Here’s this month’s instalment of links to items of interest, or amusement, you may have missed he first time round.
Science & Medicine
Who thought leprosy was only a biblical and medieval affliction? Well it ain’t, ‘cos it seems British red squirrels carry leprosy — only the third known species after humans and nine-banded armadillos.
Who’d be a scientist’s cat? Not content with abuse by Schrödinger, scientists continue to drop cats in aid properly understanding their self-righting mechanism.
Trees do it in secret. Communicate, that is. Ecologist Peter Wohlleben thinks he knows what trees feel and how they communicate. It’s not as far-fetched as it sounds.
The Guardian has a very interesting page which (goes some way) to showing you how visually impaired people see the world.
So why is it that French mothers don’t suffer from bladder incontinence? It sounds deeply dodgy, but it does appear to be a thing.
So there was this contemporary of Isaac Newton who produced the foundations of the current Information Age. Yes, Gottfried Wilhelm Leibniz.
So here’s yet another article suggesting that women don’t actually know what orgasm is. I had hoped we’d got past all this by now!
So here are ten things about our cutest invasive species: cats. If they weren’t so cute they’d not get away with half what they do.
There’s an interesting new theory about how the brown rat has conquered every city around the globe.
Oxford University Press have recently published a massive new dictionary. It lists every surname found in the UK (including imported ones like Patel) which is held by 100 or more people. That’s almost 50,000. Not just that, but the OUP and academics have done deep research into all these names to determine their origins, often finding previously unknown documentary evidence. Want a copy? OK, well it’s four volumes and will set you back £400. But they reckon there will be an online accessible version.
Art & Literature
Prepare to be amazed. Artist Charles Young has created a complete animated metropolis from paper.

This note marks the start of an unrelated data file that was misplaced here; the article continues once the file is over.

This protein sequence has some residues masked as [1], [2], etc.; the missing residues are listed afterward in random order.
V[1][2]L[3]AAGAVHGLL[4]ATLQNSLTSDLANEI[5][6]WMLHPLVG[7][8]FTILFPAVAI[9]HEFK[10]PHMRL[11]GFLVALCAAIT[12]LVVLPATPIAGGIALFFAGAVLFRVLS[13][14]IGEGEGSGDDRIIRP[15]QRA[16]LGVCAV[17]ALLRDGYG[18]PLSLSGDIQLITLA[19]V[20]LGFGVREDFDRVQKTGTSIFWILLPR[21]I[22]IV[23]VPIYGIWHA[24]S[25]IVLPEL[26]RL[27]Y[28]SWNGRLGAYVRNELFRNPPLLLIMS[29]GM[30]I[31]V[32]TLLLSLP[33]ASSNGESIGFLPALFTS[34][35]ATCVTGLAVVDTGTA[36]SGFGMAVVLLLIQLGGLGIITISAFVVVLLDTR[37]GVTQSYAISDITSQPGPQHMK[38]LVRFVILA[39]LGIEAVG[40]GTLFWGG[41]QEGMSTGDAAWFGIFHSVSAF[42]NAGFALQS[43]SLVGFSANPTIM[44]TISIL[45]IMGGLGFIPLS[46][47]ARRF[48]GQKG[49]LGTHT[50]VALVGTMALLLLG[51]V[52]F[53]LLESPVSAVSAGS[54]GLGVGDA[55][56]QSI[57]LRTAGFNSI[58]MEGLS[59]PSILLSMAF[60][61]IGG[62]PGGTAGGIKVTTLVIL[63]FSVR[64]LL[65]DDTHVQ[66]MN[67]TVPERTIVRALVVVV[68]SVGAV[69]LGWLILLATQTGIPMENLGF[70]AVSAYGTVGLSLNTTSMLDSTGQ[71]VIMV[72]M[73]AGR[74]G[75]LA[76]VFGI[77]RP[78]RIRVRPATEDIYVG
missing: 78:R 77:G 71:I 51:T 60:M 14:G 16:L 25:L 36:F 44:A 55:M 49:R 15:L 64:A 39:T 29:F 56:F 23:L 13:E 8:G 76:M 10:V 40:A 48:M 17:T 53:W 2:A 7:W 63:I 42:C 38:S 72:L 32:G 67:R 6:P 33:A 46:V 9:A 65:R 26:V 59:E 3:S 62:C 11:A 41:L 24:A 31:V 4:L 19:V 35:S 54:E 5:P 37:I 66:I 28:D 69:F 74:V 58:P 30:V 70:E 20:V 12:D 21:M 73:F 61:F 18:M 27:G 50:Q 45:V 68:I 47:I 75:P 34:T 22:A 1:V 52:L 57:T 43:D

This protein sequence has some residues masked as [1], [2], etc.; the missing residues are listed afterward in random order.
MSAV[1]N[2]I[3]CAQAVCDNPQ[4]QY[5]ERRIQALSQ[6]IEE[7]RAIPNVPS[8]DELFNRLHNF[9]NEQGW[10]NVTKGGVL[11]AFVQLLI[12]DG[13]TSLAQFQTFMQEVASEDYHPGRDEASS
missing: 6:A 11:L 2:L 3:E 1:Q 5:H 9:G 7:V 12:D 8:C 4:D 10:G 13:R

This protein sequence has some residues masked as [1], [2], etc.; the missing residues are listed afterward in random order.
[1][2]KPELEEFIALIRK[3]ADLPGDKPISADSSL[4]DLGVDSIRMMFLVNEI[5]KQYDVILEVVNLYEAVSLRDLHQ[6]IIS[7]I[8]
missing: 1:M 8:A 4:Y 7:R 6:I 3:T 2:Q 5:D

It seems the Romans really were ahead of the game. Researchers have discovered metallic ink used on some of the scrolls from Herculaneum (neighbour of Pompeii). That’s around 500 years earlier than previously thought.
Birth by C-section is rather (too?) common these days. But in days of yore, before modern medicine, C-sections were only performed in order to save a child by sacrificing the mother. It was rare for the mother to survive. But new evidence suggests that Beatrice of Bourbon survived a C-section as early as 1337. The previous record was of a Swiss case in 1500.
London blogger IanVisits walks the route London’s Roman Wall.
In which Diamond Geezer considers becoming a London cabbie.
Many pubs have dutiful dogs to look after them, but there are London pubs with characterful cats too.
Just in case you hadn’t realised, there are actually good scientific reasons why you should always be naked. What’s more I can vouch for this from personal experience.
It seems we have it all wrong about addiction. We need to build “rat heaven” for humans rather than prison cells, as this video explains.
To quote poet Philip Larkin: They fuck you up, your mum and dad / They may not mean to, but they do / They fill you with the faults they had / And add some extra, just for you. So yes, here are 30 ways in which your childhood can affect your success as an adult. Which explains a lot.
I have a dream that one day the medical profession will make up their minds about alcohol consumption. Now some new research suggests a beer a day helps prevent stroke and heart disease.
Not content with London, Diamond Geezer takes an away-day to Lowestoft, Mrs M’s home town.
Shock, Horror, Humour
And finally … it seems that in the Middle Ages witches stole penises and kept them as pets or even grew them on trees as fruit. [The mind boggles over whether the fruit would be sold by the butcher or the greengrocer!]
More next month …